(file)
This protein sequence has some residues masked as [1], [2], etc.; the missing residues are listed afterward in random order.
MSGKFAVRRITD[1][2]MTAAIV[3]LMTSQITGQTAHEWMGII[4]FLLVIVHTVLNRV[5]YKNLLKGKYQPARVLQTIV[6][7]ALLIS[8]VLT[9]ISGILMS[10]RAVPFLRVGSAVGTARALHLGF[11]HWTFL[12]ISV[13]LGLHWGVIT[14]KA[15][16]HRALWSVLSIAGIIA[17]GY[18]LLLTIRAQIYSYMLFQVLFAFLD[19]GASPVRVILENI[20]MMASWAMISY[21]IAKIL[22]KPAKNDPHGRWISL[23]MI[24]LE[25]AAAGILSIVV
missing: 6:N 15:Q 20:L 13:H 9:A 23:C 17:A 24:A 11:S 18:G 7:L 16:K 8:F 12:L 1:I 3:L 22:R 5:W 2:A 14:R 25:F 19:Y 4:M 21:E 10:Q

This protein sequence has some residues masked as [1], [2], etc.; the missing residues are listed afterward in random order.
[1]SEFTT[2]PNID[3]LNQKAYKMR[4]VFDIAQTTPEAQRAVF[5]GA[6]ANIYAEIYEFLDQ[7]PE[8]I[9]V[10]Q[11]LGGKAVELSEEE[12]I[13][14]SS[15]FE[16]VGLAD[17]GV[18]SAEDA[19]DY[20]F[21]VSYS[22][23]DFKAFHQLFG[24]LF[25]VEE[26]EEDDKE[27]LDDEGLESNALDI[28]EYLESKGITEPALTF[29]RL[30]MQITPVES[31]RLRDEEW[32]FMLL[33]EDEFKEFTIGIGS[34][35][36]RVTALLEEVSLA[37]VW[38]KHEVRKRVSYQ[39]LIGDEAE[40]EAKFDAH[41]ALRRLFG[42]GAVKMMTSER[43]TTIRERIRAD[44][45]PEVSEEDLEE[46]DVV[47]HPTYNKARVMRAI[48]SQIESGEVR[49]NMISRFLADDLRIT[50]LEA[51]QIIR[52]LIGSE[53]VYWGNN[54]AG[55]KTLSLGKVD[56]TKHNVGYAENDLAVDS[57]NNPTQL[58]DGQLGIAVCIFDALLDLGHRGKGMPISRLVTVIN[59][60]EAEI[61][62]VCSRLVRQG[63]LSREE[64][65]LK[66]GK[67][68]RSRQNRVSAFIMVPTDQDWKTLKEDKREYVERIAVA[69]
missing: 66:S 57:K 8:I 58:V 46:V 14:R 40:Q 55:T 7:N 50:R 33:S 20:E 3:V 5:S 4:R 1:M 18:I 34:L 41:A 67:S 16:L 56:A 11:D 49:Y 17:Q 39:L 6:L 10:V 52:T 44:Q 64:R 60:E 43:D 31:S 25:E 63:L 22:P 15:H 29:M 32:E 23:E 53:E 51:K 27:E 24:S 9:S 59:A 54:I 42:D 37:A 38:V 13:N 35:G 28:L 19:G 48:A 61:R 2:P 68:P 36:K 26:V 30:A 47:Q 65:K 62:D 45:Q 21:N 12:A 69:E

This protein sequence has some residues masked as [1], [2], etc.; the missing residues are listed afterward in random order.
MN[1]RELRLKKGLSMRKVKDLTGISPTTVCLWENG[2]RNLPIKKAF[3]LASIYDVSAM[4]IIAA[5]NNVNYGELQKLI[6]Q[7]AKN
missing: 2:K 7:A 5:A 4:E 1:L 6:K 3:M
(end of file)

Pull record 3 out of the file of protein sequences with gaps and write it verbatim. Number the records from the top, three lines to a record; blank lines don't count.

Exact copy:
This protein sequence has some residues masked as [1], [2], etc.; the missing residues are listed afterward in random order.
MN[1]RELRLKKGLSMRKVKDLTGISPTTVCLWENG[2]RNLPIKKAF[3]LASIYDVSAM[4]IIAA[5]NNVNYGELQKLI[6]Q[7]AKN
missing: 2:K 7:A 5:A 4:E 1:L 6:K 3:M